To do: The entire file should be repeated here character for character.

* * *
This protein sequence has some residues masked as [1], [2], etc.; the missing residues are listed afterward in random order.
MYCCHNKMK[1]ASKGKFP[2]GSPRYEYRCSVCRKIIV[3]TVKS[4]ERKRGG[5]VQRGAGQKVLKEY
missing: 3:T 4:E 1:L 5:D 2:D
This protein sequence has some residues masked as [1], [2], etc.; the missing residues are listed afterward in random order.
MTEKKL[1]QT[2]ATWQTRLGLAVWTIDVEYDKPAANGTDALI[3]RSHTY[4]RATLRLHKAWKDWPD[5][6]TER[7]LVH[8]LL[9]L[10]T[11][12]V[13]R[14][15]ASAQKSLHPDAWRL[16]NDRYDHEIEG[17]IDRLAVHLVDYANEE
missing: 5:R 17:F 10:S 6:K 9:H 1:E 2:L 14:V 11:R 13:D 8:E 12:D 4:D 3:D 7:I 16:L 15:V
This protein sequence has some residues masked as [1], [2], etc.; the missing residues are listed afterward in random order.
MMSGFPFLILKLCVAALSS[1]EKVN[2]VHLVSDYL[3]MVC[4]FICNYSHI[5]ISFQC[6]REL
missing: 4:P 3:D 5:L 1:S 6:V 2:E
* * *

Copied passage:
This protein sequence has some residues masked as [1], [2], etc.; the missing residues are listed afterward in random order.
MYCCHNKMK[1]ASKGKFP[2]GSPRYEYRCSVCRKIIV[3]TVKS[4]ERKRGG[5]VQRGAGQKVLKEY
missing: 3:T 4:E 1:L 5:D 2:D
This protein sequence has some residues masked as [1], [2], etc.; the missing residues are listed afterward in random order.
MTEKKL[1]QT[2]ATWQTRLGLAVWTIDVEYDKPAANGTDALI[3]RSHTY[4]RATLRLHKAWKDWPD[5][6]TER[7]LVH[8]LL[9]L[10]T[11][12]V[13]R[14][15]ASAQKSLHPDAWRL[16]NDRYDHEIEG[17]IDRLAVHLVDYANEE
missing: 5:R 17:F 10:S 6:K 9:H 1:E 2:L 14:V 11:R 13:D 8:E 12:D 4:D 3:D 7:I 16:L 15:V
This protein sequence has some residues masked as [1], [2], etc.; the missing residues are listed afterward in random order.
MMSGFPFLILKLCVAALSS[1]EKVN[2]VHLVSDYL[3]MVC[4]FICNYSHI[5]ISFQC[6]REL
missing: 4:P 3:D 5:L 1:S 6:V 2:E